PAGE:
He was kind enough to give us a few background details anyway. The man you see above is a junior at the Ford School of Public Policy, as well as a Chinese minor, and he hails from New Jersey—that's where the instinctive fist-pumping comes from, he says.
After the jump, you can find the entire transcript of our interview—in it, he finds a higher power, compares the Ohio State game to Mardi Gras, explains the magical qualities of his banana suit, and by chance runs into his counter-MGoMeme in New Orleans.
[ASSOC. EDITOR'S NOTE: After discussion with the author, this article has been edited materially from its original form in order to remove parts that could have been damaging to someone's reputation based only on hearsay and a grainy gif, and which took attention away from rapture guy. I want to thank the readers who argued with me and turned me around on this--Ace asked both Brian and me to approve the original--and I apologize for having to kill off their comments in order to follow their wisdom.]
[HIT THE JUMP]
So, Tuesday's classic Ohio State game produced 28 gifs. Those who watched the game should not be surprised by this fact. They'll be split up into two posts today, and starting today there's going to be a new feature: gif rankings. The gifs from each game will be ranked in a completely arbitrary order of greatness by my choosing. There will also be a reader poll pitting the winner against the winner of the previous game's post to determine the reigning gif champ. Without further ado, here's this week's number one, and oh my goodness it is amazing:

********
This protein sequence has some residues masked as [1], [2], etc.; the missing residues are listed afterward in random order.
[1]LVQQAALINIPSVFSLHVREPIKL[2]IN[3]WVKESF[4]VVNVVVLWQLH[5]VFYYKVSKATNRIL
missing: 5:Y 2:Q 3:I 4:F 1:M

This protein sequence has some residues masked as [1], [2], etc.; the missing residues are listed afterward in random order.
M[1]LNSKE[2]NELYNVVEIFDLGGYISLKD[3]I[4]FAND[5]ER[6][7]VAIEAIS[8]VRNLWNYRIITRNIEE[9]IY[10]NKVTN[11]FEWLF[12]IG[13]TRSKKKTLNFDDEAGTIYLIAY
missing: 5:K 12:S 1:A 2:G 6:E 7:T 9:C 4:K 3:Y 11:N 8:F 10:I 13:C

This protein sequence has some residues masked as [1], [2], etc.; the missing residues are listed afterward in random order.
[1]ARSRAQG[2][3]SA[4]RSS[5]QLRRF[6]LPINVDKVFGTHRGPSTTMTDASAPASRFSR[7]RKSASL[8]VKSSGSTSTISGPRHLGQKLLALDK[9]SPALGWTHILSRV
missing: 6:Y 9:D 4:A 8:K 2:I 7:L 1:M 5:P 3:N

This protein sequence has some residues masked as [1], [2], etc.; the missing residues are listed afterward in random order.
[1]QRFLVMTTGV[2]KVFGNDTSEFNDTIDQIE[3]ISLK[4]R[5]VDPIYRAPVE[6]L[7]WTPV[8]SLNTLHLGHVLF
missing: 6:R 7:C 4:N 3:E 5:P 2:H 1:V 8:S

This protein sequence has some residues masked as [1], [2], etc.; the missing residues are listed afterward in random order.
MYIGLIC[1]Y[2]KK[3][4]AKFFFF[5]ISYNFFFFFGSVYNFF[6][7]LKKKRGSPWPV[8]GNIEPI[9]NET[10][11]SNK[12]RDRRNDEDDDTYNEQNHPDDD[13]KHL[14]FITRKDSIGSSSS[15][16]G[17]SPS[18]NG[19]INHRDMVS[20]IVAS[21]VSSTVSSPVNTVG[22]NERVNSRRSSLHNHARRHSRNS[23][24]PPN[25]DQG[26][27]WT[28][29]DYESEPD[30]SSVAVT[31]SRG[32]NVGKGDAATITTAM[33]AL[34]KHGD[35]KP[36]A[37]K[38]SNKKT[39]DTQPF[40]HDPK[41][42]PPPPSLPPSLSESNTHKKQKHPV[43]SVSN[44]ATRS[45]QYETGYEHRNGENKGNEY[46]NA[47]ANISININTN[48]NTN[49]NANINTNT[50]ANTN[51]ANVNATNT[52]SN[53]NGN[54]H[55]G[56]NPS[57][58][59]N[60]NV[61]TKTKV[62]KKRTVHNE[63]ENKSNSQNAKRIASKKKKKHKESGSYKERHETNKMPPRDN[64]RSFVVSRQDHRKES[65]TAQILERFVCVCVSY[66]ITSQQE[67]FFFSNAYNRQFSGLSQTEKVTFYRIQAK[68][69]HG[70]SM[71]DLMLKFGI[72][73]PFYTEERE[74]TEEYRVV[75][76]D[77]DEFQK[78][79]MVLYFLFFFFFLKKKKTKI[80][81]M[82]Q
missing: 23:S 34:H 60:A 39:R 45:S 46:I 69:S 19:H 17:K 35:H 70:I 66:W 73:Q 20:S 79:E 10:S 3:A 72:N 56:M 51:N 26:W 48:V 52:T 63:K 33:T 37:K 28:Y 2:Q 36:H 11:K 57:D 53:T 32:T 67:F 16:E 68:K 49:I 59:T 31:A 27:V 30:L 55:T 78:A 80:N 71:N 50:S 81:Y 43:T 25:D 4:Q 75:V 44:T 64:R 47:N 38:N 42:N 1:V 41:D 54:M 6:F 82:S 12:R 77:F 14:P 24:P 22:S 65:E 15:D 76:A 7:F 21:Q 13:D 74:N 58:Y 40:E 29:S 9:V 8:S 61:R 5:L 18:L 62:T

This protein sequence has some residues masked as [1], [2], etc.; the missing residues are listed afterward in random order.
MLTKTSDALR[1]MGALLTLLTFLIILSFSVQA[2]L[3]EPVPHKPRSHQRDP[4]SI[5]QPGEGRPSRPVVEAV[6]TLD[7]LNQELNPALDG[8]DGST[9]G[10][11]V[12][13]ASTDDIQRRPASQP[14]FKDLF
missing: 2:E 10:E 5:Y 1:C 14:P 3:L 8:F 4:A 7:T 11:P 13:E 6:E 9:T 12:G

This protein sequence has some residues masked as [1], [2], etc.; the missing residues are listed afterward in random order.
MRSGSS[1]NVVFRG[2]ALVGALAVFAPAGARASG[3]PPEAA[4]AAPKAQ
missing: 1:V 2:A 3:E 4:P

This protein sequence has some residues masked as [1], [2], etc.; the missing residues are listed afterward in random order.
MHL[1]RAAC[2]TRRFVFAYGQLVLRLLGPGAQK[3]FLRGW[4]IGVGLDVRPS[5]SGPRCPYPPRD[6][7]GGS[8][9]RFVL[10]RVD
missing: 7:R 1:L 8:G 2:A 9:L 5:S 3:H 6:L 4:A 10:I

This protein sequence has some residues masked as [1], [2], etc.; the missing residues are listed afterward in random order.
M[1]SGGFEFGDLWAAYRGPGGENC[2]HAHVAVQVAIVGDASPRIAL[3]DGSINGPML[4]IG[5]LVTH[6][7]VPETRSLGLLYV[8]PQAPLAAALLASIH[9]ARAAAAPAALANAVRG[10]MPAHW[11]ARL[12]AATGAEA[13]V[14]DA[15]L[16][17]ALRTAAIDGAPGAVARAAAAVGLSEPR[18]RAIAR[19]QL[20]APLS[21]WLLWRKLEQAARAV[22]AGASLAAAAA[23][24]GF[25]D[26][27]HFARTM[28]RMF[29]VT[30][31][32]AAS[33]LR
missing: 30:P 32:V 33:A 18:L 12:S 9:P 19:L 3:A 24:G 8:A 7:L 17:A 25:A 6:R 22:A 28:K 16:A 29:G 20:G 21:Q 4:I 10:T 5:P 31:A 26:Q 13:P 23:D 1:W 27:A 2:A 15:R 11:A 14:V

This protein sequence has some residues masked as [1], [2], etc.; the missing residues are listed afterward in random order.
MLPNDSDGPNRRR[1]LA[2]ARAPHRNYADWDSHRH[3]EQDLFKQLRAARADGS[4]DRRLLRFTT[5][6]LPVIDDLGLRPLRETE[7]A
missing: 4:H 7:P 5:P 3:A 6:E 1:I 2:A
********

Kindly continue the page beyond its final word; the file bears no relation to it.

FRAMES OF THE GAME
Obviously, the guy who thanks the heavens is the star attraction, but this isn't a one-man show. There's the guy just above Rapture Guy getting nearly as emotional. There's overalls girl unleashing a primal wolf-howl. There's the girl in front wearing a "Even LeBron Hates Ohio" shirt—though, unfortunately, not the MGoApproved version.
But really, it's all about Rapture Guy. Nik Stauskas has just hit a go-ahead three late in regulation, and this makes him happier than I've ever been in my entire life. That is not a sad statement, because he has reached the pinnacle of happiness. You can actually witness the exact moment when every bad feeling he's ever had in his entire life is expelled towards the heavens, leaving only pure joy and a deep, deep love for Michigan basketball. I envy this man, and I salute him.
[After THE JUMP, the rest of the game's top ten gifs, and your chance to vote on a winner so obvious that this better be unanimous.]